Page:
In view of the great stringency of the manpower position and the heavy pressure that is being brought to bear on the Government to remedy manpower shortages and lift restrictions, I shall be confronted with a difficult situation if so many Australian troops are to be retained in an ineffective role, for it would appear that an all out effort against Japan is unlikely for a considerable period.
It would also seem that when such an effort is mounted, the forces allotted by the respective Allied nations will be much less than the totals now being utilised for the war in the various theatres in Europe and Asia. If these premises are correct, then it would seem that Australia's allocation of forces should be considerably reduced.
A similar position obtains in the case of the R.A.A.F., my latest information indicating that enemy air forces in the whole of the East Indies area have been greatly reduced, and that the United Nations have overwhelming air superiority. In addition to the R.A.A.F. squadrons assigned to the Southwest Pacific Area, there are 19,000 air personnel serving overseas.
No reduction can be made in the Australian Naval Forces. The squadron has suffered the loss of three out of five cruisers, of which only one has been replaced. In addition, there have been losses of smaller ships, and the Government considers that the strength should be restored, and possibly increased, as one of the most effective ways in which we can maintain a satisfactory fighting effort in the advance against Japan.
4. INDIRECT WAR COMMITMENTS In addition to the maintenance of the manpower strength of the Australian Forces, our other commitments cover the following field:-
To maintain the material needs of the Australian Forces.
To provide an appropriate contribution to the material needs of the United States Forces.
To provide an appropriate contribution to the material needs of the United Kingdom Forces which may he based on Australia.
To provide for the essential needs of the civilian population on standards appropriate to the present stage of the war, and the civilian standards of the countries whose forces will be supplied from Australian sources.
To provide for the maintenance of food exports to the United Kingdom (including India) at the level agreed upon, viz. the 1944 scale.
To provide for the production of such goods as may otherwise be approved for export.
The volume of reciprocal aid for the year ending 30th June is estimated at 110,000,000 and, in addition, War Cabinet has approved of programmes for works and supplies for the Royal Navy totalling 26,186,100 of which 10,700,000 for foodstuffs is a matter of allocation within the United Kingdom 1945 food programme. The manpower required to meet the other additional commitments for the Royal Navy, except works, is stated to be more than offset in an overall sense by reductions in the demands of the Australian and United States Forces. In the case of works, the programme is being met by the deferment of releases from the labour force employed by the Allied Works Council, by the return of workers released for seasonal employment, and by the diversion of labour from less urgent works. However, the nett result is an additional demand on our limited manpower, but, in view of the representations for the despatch of British Naval Forces to the Pacific, which were strongly supported by yourself as Commander- in-Chief of the Southwest Pacific Area, the Government felt bound to co-operate in doing everything possible to contribute towards their needs. I wrote to you recently on the importance of American representation on the Defence Department machinery which deals with the demands of the Australian, American and British Forces.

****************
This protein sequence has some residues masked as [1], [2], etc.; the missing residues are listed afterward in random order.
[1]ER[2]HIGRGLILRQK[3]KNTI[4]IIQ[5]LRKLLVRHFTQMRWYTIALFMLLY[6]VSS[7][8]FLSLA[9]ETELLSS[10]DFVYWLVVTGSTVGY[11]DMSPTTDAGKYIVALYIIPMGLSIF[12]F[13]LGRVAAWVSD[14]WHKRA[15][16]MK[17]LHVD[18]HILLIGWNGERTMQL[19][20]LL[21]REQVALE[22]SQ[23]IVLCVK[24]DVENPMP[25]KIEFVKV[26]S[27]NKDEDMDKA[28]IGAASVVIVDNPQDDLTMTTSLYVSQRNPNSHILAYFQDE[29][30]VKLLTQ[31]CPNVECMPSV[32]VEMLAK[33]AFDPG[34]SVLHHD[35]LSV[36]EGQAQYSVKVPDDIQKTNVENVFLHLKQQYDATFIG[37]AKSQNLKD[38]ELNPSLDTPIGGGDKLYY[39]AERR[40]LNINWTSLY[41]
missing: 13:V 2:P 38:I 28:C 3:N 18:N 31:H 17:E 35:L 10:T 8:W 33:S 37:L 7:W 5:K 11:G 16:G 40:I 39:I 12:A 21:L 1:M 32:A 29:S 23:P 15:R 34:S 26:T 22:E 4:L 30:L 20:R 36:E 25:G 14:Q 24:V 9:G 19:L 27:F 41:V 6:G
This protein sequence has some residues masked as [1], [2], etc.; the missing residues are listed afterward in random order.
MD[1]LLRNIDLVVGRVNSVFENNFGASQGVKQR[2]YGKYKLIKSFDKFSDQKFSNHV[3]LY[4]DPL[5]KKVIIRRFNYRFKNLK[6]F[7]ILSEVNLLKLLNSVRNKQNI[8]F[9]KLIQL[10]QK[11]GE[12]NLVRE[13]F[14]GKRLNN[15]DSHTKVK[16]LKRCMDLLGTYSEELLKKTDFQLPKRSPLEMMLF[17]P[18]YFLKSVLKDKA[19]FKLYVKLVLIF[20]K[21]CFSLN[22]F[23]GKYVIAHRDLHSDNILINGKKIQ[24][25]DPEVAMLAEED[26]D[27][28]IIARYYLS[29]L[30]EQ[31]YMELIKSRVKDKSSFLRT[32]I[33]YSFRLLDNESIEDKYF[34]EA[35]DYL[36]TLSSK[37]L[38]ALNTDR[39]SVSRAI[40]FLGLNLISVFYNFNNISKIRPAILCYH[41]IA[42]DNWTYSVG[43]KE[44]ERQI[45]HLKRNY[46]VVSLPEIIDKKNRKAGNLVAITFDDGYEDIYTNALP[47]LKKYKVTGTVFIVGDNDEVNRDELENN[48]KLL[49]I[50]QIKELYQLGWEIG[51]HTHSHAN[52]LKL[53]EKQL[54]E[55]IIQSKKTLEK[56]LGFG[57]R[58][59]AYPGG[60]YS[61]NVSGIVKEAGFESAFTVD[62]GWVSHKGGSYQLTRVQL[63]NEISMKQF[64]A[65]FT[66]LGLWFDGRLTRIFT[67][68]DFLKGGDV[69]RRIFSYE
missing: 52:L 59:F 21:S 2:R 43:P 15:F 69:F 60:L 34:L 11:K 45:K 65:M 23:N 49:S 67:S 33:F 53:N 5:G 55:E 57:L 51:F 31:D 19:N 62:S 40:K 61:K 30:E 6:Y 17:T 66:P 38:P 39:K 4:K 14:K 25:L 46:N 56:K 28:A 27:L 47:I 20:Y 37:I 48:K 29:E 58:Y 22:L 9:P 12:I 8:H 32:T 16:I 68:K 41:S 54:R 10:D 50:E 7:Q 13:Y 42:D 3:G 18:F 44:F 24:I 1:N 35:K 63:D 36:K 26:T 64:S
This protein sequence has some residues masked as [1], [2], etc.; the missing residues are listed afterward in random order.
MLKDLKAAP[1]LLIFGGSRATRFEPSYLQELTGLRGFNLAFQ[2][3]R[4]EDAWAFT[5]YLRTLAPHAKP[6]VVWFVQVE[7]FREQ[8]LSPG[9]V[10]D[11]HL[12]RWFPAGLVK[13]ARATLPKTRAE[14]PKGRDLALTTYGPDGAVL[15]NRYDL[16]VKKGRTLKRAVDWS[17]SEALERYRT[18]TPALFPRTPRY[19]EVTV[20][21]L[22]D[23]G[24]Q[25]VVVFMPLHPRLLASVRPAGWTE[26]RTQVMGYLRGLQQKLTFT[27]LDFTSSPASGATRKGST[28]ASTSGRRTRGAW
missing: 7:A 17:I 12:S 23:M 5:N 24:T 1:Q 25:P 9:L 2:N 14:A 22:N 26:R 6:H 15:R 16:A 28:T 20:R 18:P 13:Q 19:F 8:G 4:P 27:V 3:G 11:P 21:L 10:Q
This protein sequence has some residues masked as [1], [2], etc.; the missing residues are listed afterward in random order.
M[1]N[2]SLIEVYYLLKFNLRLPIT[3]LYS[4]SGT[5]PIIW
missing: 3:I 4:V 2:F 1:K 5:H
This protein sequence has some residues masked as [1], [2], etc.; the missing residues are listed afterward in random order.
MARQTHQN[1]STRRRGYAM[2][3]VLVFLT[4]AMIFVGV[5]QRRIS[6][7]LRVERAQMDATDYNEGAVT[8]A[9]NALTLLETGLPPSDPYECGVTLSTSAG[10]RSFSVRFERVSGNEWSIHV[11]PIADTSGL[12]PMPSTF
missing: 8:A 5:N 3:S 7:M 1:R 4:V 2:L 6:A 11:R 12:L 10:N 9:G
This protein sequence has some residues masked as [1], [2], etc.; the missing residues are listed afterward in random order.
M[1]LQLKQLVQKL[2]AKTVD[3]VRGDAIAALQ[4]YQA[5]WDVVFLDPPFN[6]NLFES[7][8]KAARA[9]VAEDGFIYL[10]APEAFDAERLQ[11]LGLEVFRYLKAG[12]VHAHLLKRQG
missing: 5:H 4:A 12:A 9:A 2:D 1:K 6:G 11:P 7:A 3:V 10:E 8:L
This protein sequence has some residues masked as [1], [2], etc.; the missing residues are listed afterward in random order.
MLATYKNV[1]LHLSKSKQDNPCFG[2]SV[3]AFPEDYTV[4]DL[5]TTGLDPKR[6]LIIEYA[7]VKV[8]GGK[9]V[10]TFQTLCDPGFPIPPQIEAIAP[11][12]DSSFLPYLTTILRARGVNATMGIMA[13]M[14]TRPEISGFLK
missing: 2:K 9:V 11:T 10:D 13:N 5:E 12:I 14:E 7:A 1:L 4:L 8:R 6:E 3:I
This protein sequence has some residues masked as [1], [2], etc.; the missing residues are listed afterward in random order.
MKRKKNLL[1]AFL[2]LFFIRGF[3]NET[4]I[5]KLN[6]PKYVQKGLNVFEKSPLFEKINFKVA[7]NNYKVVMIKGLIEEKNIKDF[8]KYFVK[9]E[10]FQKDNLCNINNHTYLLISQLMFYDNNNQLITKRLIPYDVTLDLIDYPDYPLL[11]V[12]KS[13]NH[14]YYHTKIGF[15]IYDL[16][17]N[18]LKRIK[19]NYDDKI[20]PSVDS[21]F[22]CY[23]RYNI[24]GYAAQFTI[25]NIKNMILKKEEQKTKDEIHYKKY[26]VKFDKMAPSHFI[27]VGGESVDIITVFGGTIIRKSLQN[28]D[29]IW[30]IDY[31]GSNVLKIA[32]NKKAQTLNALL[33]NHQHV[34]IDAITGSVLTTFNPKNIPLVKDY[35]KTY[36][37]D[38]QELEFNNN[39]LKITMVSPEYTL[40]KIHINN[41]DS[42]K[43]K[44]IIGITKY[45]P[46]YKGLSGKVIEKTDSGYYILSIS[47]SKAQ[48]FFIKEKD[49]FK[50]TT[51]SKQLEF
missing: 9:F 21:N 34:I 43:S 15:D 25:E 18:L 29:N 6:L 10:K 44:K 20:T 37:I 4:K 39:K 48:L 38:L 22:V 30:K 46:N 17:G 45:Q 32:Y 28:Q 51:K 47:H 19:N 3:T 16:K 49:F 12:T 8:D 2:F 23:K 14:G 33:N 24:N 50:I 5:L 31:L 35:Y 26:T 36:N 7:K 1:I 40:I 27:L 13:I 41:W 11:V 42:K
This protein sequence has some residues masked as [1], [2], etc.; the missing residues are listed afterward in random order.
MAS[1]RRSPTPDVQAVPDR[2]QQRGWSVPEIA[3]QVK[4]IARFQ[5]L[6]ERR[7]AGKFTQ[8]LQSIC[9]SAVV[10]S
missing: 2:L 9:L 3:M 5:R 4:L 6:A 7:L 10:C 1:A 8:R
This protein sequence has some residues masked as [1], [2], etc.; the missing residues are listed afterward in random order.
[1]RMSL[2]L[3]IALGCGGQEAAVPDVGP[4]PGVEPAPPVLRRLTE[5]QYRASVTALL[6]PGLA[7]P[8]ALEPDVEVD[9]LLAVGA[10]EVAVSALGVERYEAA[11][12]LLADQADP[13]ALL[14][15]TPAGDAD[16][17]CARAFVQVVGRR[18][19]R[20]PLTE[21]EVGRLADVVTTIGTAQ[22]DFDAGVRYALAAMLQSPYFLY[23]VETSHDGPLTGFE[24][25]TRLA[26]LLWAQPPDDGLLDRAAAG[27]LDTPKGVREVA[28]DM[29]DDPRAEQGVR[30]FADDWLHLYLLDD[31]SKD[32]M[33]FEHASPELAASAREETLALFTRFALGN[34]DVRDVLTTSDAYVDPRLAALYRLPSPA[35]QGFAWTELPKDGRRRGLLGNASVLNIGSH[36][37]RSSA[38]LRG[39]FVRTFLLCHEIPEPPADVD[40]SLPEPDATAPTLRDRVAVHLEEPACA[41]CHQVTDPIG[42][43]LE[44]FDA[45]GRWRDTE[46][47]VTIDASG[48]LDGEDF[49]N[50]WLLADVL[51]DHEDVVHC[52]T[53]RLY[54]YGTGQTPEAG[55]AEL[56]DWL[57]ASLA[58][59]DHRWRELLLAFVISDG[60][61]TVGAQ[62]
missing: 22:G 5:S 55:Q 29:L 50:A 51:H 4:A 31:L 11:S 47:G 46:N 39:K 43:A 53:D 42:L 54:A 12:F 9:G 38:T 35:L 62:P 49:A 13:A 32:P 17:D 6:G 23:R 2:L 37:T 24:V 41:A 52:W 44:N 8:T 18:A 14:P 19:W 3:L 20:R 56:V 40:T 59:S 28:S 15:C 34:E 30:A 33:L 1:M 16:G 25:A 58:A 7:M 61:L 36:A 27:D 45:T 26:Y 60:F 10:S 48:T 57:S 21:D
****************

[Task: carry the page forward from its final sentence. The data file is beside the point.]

Finally, it would therefore appear that, after the defeat of Germany, Australia, on the present basis of her effort will be under greater strain in relation to her resources than the other United Nations. She entered the war in 1939. Except for continued participation in the air war in Europe, her military effort since Japan entered the war has been concentrated in the Pacific. She will therefore experience no direct relief on the defeat of Germany, as will the nations fighting in Europe.
5. REQUEST TO COMMANDER-IN-CHIEF, SOUTHWEST PACIFIC AREA I would recall the following extract from the enclosure to my letter of 1st November :-
'The Government considers it to be a matter of vital importance to the future of Australia and her status at the peace table in regard to the settlement in the Pacific, that her military effort should be concentrated as far as possible in the Pacific and that it should be on a scale to guarantee her an effective voice in the peace settlement.' I need hardly add that these views are still the Policy of the Government whose immediate aim is to establish a better balance between the direct and indirect aspects of the War Effort. It is felt, however, that if considerations of global strategy are to retard the use of our Forces, it is illogical to keep inactive so large a part of our manpower for so long, when part of it could be making a greater contribution to the Allied War Effort in other directions where our manpower needs are so pressing.
I shall be grateful if you will furnish me with your observations on the various points I have raised in so far as they relate to your responsibilities as Commander-in-Chief of the Southwest Pacific Area, and if you will also let me have your views on the relation of the strength of the Australian Forces to your plans in the Southwest Pacific Area. In view of my previous discussions with Mr. Churchill, President Roosevelt and the Combined Chiefs of Staff on the dimensions of the Australian War Effort, I feet that I should acquaint them with the manpower position with which the Government is confronted, and its views on the course it should follow in the light of the prospective operational position that you will outline to me.
JOHN CURTIN Minister for Defence